Why the Indian rupee might spring a surprise

Global currencies are subject to frequent heaves and tumbles on account of myriad influences ranging from the serious to frivolous.

By Promoth Manghat

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Published: Thu 28 Sep 2017, 11:00 PM

Last updated: Fri 29 Sep 2017, 1:43 AM

There is no one who can claim to be a currency clairvoyant; at least none that I know of.
Global currencies are subject to frequent heaves and tumbles on account of myriad influences ranging from the serious to frivolous. Speculators throw in yet another dimension and even a seasoned forex nerd will only tread cautiously when it comes to forecasting.
Each time, I am asked to share my views on the movement of a particular currency - which in the case of the UAE and wider Gulf is mostly about the Indian rupee (INR) versus the US dollar (USD) - I remind myself that I have no mantle of a diviner, and I better remain on the side of prudence.
For that matter, predicting on any emerging market currency with undiluted conviction, let alone the INR, is not an easy task as these currencies sway with the prevalent global as well as national economic and socio-political vagaries, and the fundamentals may get sidelined.
Each time INR has been on a rise and fall against the US dollar, investors - or remitters in my business environment - are caught in a limbo of anxiety and confusion. So they come to me and my colleagues and peers with the Shakespearean question: To send or not to send?
Well, those who are more concerned are the opportunists who wait for a rate that will give them more rupees to a dollar. For a majority in the Gulf, which is the blue-collar diaspora, the highs and lows of the rates do not matter. They have to remit their hard-earned money homeward anyway for the upkeep of their families. Yet, the windfalls of a rise in the dollar rates translated into more rupees for each dirham they send is a boon well heralded.
If one looks at a four-year trend for the sake of a random assessment of the INR vs USD drama, you would find a psychological perch rate for the dollar each year, which remitters take as some sort of a benchmark in their value calculations for that specific year.
From 2014 to 2017, INR vs USD rates have traversed a wide swathe. In 2014, the rate ranged between +60 to +63, except in March when it fell to +59. In 2015, the range was +66 for most of the year, except July (+63), March and January (+62), and February (+61). The year 2016 was a bumper year for investors, so to say, because the rates were in the range of +66 to +68. In 2017, rates dipped to +64, barring the first two months of the year, January and February, when rates were +66.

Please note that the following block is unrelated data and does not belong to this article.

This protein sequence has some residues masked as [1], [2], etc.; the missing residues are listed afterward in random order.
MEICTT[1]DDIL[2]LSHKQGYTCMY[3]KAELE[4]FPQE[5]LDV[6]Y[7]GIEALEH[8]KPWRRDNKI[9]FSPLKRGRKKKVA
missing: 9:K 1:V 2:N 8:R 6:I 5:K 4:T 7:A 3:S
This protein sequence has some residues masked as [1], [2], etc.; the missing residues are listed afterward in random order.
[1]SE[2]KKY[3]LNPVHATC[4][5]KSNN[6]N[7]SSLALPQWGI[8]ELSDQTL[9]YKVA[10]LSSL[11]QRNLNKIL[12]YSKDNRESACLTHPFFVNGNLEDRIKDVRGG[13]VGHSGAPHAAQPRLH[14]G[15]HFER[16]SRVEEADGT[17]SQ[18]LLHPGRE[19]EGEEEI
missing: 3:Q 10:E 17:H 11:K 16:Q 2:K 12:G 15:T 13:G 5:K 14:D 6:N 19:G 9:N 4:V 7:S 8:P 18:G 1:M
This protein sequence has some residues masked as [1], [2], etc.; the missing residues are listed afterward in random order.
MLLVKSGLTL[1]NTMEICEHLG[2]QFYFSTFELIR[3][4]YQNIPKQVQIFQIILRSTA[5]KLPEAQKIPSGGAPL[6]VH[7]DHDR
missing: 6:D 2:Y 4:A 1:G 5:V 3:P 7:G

So each year, there has been a perceived comfortable range, but a general weakness is to take the highest value of the range as a judgement point.
The current scenario is no different. The Indian rupee has continued its appreciation trail against the USD, starting the year at just above 68. While initially there was a consensus view that INR will touch 70+ levels in the backdrop of demonetisation and GST woes, I think that we are past these concerns. Demonetisation is a thing of the past, GST has rolled out smoothly, inflation remains low, and political stability has never been so conducive for a strong rupee. All these point to a stable currency regime and coupled with robust buildup of forex reserves and portfolio investment flows, there is reason to believe that the INR will continue to stay on the upward trend.
However, a considered view is that INR will not go to the lower realms of 60 because the currency has already appreciated more than five per cent year-to-date and any slip below this is unlikely because of three primary reasons: geopolitical risk, Federal Reserve's balance sheet unwinding, and tensions on the Indo-China border.
A 69.50/70 range, as a Reuters and Edelweiss securities analysis seem to hint, is also an unlikely scenario and with the Reserve Bank of India's USD reserves at an all-time high, the apex bank has all the ammunition to dampen any sudden surge in volatility. It is safe to assume that INR to USD will remain in the range of 63.20 to 66.60. Any movement beyond this point may not happen because of the continuing dovish attitude of the Fed on rate hikes and rub off from the political turmoil of President Trump, both together keeping USD on the slow burner in the short to medium term.
The USD has fallen 8 per cent or so against most of the major currencies globally and any reversal seems unlikely in the near term. On the European front, the Euro has been moving steadily against USD and all emerging market currencies, including INR, have benefited from the general dollar weakness. As a last word to dollar watchers, there could be unknowns on the anvil. Looking at the way the politically driven volatility is playing out, who knows?
The author is the CEO of UAE Exchange Group of Companies, which includes UAE Exchange Centre



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